Central hearing loss

From WikiMD's Wellness Encyclopedia

Central hearing loss is a type of hearing loss that occurs when the central nervous system is unable to process the sounds that it receives from the ears. This is different from peripheral hearing loss, which is caused by problems with the ear itself. Central hearing loss can be caused by a variety of conditions, including stroke, brain tumor, and neurological disorders.

Causes[edit | edit source]

Central hearing loss can be caused by a variety of conditions that affect the central nervous system. These include:

Symptoms[edit | edit source]

The symptoms of central hearing loss can vary depending on the underlying cause. However, common symptoms include:

  • Difficulty understanding speech, especially in noisy environments
  • Difficulty locating the source of a sound
  • Difficulty distinguishing between different sounds

Diagnosis[edit | edit source]

Diagnosis of central hearing loss typically involves a series of audiological tests to determine the patient's ability to hear and understand sounds. These tests may include pure tone audiometry, speech audiometry, and auditory brainstem response testing.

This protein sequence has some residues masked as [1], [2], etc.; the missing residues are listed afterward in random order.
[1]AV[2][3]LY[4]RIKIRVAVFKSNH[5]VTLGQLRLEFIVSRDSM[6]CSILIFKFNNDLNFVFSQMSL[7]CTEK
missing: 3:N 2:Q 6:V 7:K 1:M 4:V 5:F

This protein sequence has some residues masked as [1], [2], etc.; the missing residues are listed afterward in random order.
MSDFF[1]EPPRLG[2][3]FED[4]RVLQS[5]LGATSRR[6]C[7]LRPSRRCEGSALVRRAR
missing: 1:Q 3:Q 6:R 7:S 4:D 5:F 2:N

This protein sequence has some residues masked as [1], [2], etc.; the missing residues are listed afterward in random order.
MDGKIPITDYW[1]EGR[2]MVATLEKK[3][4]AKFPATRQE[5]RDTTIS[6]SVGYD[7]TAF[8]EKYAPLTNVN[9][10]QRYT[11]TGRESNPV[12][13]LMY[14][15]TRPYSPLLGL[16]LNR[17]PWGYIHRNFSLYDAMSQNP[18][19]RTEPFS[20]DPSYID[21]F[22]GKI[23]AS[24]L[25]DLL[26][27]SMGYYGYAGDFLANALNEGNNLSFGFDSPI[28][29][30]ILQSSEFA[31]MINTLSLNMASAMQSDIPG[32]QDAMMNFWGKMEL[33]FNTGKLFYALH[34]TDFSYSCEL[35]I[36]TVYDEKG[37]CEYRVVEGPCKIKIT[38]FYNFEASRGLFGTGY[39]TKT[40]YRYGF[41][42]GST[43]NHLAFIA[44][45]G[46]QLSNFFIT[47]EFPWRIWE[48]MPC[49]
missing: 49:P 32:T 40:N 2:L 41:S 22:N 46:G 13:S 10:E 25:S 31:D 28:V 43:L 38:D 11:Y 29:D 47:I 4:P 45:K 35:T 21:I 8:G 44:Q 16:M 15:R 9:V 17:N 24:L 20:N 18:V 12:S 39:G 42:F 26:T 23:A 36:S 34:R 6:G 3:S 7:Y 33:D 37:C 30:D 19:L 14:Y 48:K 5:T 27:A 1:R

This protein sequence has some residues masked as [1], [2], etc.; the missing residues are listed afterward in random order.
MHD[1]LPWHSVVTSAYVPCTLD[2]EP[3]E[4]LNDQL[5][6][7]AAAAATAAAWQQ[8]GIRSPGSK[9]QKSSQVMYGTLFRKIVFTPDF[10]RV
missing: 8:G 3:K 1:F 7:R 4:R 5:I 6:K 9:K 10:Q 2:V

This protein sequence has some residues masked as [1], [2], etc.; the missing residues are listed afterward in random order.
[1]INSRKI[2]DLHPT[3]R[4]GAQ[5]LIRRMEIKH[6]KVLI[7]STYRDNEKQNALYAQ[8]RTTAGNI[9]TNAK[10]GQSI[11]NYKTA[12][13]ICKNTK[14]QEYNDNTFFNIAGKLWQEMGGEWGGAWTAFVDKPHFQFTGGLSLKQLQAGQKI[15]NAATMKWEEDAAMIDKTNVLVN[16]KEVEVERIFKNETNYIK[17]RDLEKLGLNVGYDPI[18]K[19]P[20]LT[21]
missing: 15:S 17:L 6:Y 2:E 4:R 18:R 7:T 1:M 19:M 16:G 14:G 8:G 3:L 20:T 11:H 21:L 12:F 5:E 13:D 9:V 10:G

Treatment[edit | edit source]

Treatment for central hearing loss depends on the underlying cause. In some cases, treating the underlying condition can improve hearing. In other cases, hearing aids or cochlear implants may be used to improve hearing. Speech therapy may also be beneficial for some patients.

See also[edit | edit source]






Wiki.png

Navigation: Wellness - Encyclopedia - Health topics - Disease Index‏‎ - Drugs - World Directory - Gray's Anatomy - Keto diet - Recipes

Search WikiMD


Ad.Tired of being Overweight? Try W8MD's physician weight loss program.
Semaglutide (Ozempic / Wegovy and Tirzepatide (Mounjaro / Zepbound) available.
Advertise on WikiMD

WikiMD is not a substitute for professional medical advice. See full disclaimer.

Credits:Most images are courtesy of Wikimedia commons, and templates Wikipedia, licensed under CC BY SA or similar.

Contributors: Prab R. Tumpati, MD